FORT EDWARD -- Saratoga County Clerk Kathy Marchione’s lead over state Sen. Roy McDonald, R-Saratoga, in the race for the Republican line in November’s general election for the 43rd Senate District grew by four votes on Thursday, after absentee ballots in Washington County and Rensselaer County were tallied.
Marchione, who already held a 106-vote lead coming in to Thursday, bested McDonald in absentee ballots in Rensselaer County by a 154-151 vote and in Washington County by 11 to 10.
The absentees apparently give Marchione a solid Rensselaer County victory, even though that county was considered a McDonald stronghold by both campaigns.
“We’re very excited and ready for Saratoga County and Columbia County,” said Marchione spokesman Ken Giardin. “Kathy won on primary day and we fully expected to win on the absentees.”
Four hundred of the 984 total absentee ballots registered in the 43rd District GOP primary are from Saratoga County, making it likely that the home county of both candidates will decide who gets the important Republican ballot line in November.
The primary contest was too close to call after the polls closed last week, with Marchione ahead by 106 votes. The McDonald campaign will need a stronger-than-usual showing in the two counties yet to count their absentees to topple Marchione’s lead following Thursday’s absentee results.
But the McDonald campaign remained confident that the gap could still be closed, with Saratoga County and Columbia County absentee counts beginning Monday.
“We had an aggressive absentee ballot program,” said McDonald’s Campaign Manager Jim Thompson Thursday.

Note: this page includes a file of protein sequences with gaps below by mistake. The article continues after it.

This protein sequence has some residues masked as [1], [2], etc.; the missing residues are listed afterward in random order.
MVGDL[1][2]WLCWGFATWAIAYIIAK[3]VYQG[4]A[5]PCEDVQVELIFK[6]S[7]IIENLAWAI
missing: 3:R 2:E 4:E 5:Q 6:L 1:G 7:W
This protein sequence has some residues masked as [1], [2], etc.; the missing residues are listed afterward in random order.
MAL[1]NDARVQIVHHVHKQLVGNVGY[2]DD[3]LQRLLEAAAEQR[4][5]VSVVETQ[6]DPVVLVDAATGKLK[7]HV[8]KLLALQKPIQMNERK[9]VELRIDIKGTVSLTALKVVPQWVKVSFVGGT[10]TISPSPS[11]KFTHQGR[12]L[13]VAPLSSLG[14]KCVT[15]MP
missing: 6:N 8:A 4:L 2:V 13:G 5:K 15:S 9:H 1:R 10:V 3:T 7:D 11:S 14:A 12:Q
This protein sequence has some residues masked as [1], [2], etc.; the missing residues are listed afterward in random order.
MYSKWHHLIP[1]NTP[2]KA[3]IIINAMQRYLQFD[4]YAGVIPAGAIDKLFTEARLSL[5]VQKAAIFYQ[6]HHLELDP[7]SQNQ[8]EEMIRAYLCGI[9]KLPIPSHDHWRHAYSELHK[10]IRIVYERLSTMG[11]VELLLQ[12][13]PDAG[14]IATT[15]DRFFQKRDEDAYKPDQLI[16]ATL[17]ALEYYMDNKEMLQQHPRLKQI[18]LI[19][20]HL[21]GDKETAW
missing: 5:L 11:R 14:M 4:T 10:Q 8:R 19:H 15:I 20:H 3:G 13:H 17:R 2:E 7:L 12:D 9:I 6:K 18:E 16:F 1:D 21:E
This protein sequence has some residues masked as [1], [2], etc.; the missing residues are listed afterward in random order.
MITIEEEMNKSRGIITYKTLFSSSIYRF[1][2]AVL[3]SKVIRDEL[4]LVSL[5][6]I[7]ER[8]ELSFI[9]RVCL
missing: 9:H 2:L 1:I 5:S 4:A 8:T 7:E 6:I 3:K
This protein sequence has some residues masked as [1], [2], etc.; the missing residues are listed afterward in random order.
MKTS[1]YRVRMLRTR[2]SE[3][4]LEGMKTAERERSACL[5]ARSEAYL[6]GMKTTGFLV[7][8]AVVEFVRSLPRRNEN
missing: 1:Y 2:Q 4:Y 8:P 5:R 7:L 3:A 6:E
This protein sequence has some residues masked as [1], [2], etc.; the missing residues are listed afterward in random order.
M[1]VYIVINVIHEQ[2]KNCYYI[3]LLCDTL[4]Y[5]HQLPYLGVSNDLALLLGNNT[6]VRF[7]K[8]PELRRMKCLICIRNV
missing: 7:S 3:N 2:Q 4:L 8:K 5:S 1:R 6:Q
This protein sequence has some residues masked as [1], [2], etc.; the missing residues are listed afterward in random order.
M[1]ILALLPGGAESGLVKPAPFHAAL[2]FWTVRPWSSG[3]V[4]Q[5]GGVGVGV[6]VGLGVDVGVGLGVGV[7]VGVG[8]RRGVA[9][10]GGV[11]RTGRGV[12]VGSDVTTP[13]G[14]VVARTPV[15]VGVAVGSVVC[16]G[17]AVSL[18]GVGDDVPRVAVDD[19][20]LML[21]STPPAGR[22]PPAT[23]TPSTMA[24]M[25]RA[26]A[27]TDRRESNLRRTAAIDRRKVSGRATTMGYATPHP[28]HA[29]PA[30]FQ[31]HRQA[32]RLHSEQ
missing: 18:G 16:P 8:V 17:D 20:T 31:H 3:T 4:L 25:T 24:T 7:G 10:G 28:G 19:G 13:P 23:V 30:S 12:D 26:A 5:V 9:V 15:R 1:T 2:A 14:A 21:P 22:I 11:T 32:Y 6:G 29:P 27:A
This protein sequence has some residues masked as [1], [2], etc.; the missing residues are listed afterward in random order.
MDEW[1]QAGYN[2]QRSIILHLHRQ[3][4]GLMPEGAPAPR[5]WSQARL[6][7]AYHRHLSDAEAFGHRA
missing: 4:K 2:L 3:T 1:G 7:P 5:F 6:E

Staff from both campaigns said it could take up to three days to count the absentees in Saratoga County.
Absentee counts usually reflect the margins of the regular vote in a given election.
Both candidates have secured third-party lines for November. Marchione locked up the Conservative Party line in last week’s primary and McDonald will appear on the Independence Party line.
Marchione has maintained she’ll run as a third-party candidate if she loses the Republican primary.
McDonald’s camp had remained quiet over the two-term incumbent’s plans if he falls to his more conservative challenger. But Thompson said Thursday McDonald will run as a third-party candidate if he loses the Republican primary.
McDonald’s support last year for gay marriage angered area conservatives and is widely credited for spurring Marchione’s challenge. That position also won him the support of Gov. Andrew Cuomo and the national LGBT community.
His pledge to remain in the race, regardless of the absentee outcome, could affect the bid of Democratic candidate Robin Andrews, who could otherwise be poised to receive the cash from the LGBT community that has so far flooded into McDonald’s accounts.
But that didn’t worry the Andrews campaign.
“Robin is not concerned with who ends up winning the Republican primary, because at the end of the day, Robin is the best candidate among the three,” said Colin Brennan, Andrews’ campaign manager.
A “handful” of the absentees were challenged by one of the two camps, primarily for technical reasons, such as not being properly filled out.
The validity of those ballots will be reviewed in state Supreme Court if the race is close enough that they could make a difference.